Employees, elected representatives and community leaders joined company executives at the Domtar pulp mill in Kamloops, British Columbia, last fall to mark the mill’s 50th year of operations.
The operation began in 1965, when a new and innovative concept for utilizing waste materials from regional sawmilling operations was developed. Sawmill residuals or waste in the form of sawdust and wood chips would be used to make pulp, providing not only economic development in the region, but also addressing a significant environmental challenge facing sawmills of the day. A group of innovative entrepreneurs saw this opportunity and built a pulp mill in Kamloops.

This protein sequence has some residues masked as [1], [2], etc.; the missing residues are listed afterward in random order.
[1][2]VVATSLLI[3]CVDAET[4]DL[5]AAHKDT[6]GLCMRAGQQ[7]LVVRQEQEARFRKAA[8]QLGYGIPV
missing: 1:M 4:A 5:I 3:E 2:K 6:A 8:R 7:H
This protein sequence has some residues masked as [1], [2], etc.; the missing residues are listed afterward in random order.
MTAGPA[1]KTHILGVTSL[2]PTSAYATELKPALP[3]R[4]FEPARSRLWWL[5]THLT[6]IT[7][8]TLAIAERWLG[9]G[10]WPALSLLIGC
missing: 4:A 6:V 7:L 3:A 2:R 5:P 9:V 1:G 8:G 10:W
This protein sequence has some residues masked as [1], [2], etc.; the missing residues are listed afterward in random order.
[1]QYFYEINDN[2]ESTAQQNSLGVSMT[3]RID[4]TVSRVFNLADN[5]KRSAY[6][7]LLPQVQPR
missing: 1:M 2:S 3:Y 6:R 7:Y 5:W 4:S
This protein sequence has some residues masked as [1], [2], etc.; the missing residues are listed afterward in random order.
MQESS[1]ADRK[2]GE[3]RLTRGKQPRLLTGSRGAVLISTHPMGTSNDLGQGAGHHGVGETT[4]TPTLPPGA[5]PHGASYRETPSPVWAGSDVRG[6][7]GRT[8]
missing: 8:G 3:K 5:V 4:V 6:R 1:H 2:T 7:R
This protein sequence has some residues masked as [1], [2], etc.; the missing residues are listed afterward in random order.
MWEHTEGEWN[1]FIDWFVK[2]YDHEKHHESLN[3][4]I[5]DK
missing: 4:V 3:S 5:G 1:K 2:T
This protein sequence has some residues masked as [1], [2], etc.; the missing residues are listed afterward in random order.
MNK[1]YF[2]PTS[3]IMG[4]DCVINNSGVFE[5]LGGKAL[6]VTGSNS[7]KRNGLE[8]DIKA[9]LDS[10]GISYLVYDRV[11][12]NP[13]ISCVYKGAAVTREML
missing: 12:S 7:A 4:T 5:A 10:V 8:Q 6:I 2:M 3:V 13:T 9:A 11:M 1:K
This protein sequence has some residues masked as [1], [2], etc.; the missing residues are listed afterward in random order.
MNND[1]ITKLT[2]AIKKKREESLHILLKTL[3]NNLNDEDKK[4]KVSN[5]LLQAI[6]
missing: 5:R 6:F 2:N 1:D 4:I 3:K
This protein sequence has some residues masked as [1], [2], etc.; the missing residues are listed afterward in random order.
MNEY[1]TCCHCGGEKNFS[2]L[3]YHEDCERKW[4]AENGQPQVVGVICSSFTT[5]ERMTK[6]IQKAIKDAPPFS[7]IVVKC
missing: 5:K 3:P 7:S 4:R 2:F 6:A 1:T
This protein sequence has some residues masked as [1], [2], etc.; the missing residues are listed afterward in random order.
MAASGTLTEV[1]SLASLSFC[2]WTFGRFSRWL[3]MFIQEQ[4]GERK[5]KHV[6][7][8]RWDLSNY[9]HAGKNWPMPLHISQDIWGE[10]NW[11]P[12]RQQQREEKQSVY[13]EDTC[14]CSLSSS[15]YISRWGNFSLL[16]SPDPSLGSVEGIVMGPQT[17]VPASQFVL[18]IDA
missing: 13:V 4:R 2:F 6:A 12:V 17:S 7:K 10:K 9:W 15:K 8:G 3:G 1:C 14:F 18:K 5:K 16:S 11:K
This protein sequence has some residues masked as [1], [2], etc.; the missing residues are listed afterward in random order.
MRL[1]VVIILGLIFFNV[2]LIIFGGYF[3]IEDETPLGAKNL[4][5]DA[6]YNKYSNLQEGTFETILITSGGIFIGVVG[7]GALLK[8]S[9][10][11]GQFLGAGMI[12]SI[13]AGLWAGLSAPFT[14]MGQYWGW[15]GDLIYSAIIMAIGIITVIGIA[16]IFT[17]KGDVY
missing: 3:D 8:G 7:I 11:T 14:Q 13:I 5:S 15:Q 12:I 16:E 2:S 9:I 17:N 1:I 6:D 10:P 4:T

On Nov. 30, 2015, the anniversary date, a piece of pulp was removed from the dry end of the machine and employees were invited to sign it. Throughout the week, employees added their signatures and public officials attending a special event on Dec. 4 also were invited to sign the commemorative sheet. It will be framed and displayed at the mill alongside a piece of pulp taken from the inaugural run back in 1965.
A custom-made time capsule was also sealed as part of the celebratory events. It contained a selection of items including photos, a copy of the local newspaper, a mobile phone and more. The time capsule is to be opened in 2040 on the mill’s 75th anniversary.
“Since 1965, this mill has grown with the local community,” said Michael Garcia, president of the Pulp and Paper division. “I thank all of the Kamloops mill employees for their work and focus on optimizing this mill and driving continuous improvement in a highly competitive market.”
Today the modern pulp mill produces specialty pulp for its customers along with renewable green energy for the operation and exports to the provincial power grid. Significant environmental focus and improvement has been and continues to be the focus of the mill.